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Microsoft and the Xbox One. Thoughts?


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#1 snowmanZOMG   Members   -  Reputation: 891

Posted 21 May 2013 - 02:36 PM

I started a thread a few months back after Sony's reveal of the PS4, which you can find at http://www.gamedev.net/topic/639144-sony-and-the-ps4-im-impressed-your-thoughts/.  Some people participated and put in their two cents in that thread about Sony.

 

How about one for Microsoft now that we've seen a glimpse of their next machine?

 

Me personally, I'm a little disappointed.  They showed some cool looking features if you're someone who watches broadcast television, but I don't have a TV subscription any more, so it seems irrelevant to me...  The fact that they didn't get to games until maybe 30 minutes into the presentation was a little worrying.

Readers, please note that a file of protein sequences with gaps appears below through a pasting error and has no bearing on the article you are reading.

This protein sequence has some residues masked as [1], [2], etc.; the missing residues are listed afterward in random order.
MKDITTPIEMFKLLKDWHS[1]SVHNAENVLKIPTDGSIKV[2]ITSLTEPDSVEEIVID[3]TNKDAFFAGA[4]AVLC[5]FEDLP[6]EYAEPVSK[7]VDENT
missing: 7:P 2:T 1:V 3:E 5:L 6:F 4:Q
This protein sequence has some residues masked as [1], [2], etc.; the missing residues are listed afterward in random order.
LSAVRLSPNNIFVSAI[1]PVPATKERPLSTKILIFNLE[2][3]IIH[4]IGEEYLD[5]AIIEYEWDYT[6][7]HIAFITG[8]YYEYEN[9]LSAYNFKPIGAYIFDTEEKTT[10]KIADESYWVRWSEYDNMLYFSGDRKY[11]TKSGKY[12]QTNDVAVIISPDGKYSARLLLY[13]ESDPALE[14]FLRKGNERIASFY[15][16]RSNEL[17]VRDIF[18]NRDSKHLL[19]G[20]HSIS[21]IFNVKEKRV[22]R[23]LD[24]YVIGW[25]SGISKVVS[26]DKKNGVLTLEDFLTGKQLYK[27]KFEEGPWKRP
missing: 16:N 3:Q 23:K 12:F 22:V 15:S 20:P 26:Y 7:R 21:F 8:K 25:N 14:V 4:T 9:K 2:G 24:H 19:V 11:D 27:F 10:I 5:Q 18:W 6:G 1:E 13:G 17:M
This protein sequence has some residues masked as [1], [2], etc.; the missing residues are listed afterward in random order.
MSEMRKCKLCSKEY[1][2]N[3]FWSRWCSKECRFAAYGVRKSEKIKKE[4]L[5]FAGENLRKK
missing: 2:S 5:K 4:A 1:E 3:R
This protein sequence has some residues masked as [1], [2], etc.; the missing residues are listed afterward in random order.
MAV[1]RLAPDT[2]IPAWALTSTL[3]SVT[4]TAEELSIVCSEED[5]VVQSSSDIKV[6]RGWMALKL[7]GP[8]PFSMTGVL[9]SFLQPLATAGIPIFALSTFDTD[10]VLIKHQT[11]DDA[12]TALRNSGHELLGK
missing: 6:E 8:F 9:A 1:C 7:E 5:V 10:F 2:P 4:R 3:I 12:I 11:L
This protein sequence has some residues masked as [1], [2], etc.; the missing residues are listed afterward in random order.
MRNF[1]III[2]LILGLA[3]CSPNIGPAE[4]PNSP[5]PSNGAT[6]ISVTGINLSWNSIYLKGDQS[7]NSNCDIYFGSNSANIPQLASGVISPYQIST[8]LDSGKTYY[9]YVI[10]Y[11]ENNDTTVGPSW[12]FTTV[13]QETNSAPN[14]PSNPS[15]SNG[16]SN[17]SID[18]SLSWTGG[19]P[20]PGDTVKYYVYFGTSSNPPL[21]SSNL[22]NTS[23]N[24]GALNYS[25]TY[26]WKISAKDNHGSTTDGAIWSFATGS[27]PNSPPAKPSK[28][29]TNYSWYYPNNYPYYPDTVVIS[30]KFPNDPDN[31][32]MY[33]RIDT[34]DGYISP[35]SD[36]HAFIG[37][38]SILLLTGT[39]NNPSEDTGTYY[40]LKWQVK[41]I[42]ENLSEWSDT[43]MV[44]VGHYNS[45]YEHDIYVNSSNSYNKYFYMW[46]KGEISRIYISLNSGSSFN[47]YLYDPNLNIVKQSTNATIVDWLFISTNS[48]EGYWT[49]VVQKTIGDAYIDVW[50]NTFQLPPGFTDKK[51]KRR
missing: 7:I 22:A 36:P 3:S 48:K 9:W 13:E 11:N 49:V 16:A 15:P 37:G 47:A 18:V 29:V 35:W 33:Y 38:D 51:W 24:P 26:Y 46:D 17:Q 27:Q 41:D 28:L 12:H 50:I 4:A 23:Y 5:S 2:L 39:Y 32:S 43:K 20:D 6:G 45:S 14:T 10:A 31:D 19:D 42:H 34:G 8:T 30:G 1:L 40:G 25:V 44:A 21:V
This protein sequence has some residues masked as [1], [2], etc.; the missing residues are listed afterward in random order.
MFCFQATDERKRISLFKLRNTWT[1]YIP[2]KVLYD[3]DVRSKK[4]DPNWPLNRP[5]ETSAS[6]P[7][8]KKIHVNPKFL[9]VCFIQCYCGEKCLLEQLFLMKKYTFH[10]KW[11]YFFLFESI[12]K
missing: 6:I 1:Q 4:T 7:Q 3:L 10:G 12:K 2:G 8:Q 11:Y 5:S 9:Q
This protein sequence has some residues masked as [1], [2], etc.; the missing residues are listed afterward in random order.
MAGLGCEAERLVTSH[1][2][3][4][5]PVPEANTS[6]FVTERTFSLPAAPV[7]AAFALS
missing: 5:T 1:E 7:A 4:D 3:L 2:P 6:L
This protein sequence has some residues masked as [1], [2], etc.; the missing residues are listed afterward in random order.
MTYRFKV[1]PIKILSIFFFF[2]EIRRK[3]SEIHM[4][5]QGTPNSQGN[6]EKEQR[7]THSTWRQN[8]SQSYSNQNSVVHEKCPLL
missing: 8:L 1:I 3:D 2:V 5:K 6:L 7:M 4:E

At the end, I'm very underwhelmed.  I'm hoping they have something in store for E3, but my gut feeling is they won't really have much more to win me over.  Currently, Sony seems much more appealing to me as someone who plays games and want to develop games.

 

Other opinions?



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#2 Nypyren   Crossbones+   -  Reputation: 4499

Posted 21 May 2013 - 02:46 PM

Microsoft has had botched marketing and PR for all of its recent products, whether they're any good or not.  They have no idea who their demographic is or how they should target their marketing.  Sometimes they emphasize things that only a small portion of their users care about.  Other times they omit any useful information.